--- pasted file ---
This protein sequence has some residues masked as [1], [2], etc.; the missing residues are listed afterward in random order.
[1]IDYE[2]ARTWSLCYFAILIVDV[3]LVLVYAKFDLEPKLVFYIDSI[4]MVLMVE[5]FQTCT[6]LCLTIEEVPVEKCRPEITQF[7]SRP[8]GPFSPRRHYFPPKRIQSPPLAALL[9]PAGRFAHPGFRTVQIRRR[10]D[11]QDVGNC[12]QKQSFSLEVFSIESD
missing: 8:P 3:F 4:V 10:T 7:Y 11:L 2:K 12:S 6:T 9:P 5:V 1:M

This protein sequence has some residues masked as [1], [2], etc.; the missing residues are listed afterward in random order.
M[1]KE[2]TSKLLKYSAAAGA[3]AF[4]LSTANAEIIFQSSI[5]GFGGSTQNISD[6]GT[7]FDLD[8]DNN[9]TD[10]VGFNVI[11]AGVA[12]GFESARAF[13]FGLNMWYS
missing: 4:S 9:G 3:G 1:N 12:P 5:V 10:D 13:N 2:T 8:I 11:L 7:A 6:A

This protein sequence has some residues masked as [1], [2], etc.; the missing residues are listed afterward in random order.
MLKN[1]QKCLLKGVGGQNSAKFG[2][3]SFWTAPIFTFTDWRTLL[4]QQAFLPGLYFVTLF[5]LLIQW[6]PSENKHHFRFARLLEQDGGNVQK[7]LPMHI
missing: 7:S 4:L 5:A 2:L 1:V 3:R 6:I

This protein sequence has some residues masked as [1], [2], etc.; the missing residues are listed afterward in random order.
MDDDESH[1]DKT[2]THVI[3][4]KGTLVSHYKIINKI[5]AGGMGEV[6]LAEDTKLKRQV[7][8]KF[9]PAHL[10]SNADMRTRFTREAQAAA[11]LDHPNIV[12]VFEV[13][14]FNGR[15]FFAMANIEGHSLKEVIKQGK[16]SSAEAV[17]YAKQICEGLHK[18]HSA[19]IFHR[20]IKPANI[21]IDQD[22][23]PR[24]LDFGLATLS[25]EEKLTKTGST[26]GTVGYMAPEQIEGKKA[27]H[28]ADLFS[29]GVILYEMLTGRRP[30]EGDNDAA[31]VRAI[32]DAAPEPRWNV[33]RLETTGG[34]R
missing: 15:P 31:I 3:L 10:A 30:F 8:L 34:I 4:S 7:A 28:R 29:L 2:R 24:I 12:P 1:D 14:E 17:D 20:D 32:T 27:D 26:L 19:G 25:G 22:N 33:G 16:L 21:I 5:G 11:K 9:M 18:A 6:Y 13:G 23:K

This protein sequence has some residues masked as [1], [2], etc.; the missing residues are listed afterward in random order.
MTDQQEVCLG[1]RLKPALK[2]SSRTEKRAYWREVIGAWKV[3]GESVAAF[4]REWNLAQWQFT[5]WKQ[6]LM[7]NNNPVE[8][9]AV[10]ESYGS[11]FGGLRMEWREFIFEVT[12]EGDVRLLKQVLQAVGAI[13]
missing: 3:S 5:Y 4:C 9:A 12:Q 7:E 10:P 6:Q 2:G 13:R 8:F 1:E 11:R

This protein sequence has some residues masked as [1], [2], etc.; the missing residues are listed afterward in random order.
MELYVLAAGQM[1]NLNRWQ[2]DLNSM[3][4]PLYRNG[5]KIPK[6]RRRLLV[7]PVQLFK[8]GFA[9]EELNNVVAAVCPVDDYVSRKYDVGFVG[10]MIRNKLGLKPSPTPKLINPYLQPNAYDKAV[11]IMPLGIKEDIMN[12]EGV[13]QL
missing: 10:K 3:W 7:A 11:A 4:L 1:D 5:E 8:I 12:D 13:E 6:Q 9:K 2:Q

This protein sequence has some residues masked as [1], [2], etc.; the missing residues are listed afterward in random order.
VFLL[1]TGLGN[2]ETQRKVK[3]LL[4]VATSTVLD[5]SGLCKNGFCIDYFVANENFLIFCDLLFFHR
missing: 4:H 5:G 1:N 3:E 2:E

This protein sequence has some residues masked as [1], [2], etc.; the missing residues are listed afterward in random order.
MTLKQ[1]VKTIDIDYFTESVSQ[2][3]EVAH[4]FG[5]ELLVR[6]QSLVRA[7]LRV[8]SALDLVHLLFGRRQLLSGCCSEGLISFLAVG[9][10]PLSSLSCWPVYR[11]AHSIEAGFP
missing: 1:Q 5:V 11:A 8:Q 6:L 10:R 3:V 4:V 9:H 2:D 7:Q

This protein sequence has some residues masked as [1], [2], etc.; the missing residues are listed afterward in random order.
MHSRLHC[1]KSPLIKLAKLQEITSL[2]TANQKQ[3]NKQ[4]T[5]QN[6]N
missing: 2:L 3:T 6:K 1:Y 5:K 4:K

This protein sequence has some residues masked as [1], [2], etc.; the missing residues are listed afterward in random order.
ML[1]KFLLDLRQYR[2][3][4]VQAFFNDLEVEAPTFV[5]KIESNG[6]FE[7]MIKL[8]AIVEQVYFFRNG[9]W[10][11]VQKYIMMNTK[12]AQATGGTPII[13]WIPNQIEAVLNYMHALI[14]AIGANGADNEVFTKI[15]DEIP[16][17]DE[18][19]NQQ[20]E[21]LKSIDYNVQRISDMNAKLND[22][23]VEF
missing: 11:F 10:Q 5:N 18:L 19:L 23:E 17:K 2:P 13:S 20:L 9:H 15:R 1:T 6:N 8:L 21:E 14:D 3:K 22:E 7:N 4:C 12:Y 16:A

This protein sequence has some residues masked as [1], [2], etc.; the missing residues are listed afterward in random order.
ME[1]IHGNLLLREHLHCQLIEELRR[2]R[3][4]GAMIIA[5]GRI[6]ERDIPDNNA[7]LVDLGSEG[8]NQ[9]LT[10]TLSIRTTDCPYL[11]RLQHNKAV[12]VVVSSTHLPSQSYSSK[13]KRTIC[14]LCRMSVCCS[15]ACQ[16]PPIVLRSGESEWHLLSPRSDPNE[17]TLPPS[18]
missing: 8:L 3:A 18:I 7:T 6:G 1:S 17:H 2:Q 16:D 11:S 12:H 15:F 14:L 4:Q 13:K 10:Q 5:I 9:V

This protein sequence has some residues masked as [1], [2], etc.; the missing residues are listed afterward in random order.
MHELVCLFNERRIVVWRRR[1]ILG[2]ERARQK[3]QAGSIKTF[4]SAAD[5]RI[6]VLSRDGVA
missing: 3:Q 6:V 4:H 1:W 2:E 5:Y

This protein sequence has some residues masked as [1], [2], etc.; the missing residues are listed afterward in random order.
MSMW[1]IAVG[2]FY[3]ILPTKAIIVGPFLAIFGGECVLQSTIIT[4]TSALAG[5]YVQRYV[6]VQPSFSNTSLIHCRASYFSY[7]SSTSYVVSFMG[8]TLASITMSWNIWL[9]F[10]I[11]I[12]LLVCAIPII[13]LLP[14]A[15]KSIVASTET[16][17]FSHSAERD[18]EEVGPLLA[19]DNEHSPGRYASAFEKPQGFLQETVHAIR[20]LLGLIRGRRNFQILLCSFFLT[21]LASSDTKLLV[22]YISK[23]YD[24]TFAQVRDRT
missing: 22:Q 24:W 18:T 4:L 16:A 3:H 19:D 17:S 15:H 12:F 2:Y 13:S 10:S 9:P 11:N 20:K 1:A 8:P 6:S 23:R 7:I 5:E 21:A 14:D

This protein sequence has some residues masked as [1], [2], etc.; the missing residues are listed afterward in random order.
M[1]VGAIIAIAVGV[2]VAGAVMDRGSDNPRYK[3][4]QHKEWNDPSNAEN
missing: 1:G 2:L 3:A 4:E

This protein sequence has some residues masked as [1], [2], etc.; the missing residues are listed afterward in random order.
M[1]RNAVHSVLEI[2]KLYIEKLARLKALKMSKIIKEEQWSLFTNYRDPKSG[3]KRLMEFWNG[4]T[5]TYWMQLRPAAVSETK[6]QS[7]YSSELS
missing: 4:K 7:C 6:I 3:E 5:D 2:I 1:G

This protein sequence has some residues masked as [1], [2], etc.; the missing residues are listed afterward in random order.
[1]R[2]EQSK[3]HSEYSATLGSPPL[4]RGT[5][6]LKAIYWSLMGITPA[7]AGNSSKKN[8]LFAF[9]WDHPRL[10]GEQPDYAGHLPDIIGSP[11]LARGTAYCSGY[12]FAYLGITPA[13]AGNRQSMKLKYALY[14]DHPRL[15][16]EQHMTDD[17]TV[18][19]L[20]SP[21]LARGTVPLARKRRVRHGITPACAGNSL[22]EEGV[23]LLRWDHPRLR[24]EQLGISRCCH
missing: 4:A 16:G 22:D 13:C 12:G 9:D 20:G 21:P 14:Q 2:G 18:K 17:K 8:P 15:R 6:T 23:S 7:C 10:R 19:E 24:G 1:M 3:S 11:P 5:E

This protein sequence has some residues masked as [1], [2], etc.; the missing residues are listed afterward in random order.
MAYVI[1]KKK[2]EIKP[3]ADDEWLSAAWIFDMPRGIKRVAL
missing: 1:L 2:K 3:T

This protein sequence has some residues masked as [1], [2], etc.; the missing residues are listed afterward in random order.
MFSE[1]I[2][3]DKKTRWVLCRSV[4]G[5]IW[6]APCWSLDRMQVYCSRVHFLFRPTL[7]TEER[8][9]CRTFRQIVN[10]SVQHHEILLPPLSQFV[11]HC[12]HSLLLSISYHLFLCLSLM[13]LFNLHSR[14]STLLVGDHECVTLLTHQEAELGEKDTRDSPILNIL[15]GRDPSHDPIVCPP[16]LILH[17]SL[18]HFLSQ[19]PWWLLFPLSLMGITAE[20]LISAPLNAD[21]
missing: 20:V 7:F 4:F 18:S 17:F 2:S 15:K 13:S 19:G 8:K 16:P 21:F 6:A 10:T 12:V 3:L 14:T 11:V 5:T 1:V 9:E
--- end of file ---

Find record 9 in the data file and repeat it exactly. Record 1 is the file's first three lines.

This protein sequence has some residues masked as [1], [2], etc.; the missing residues are listed afterward in random order.
MHSRLHC[1]KSPLIKLAKLQEITSL[2]TANQKQ[3]NKQ[4]T[5]QN[6]N
missing: 2:L 3:T 6:K 1:Y 5:K 4:K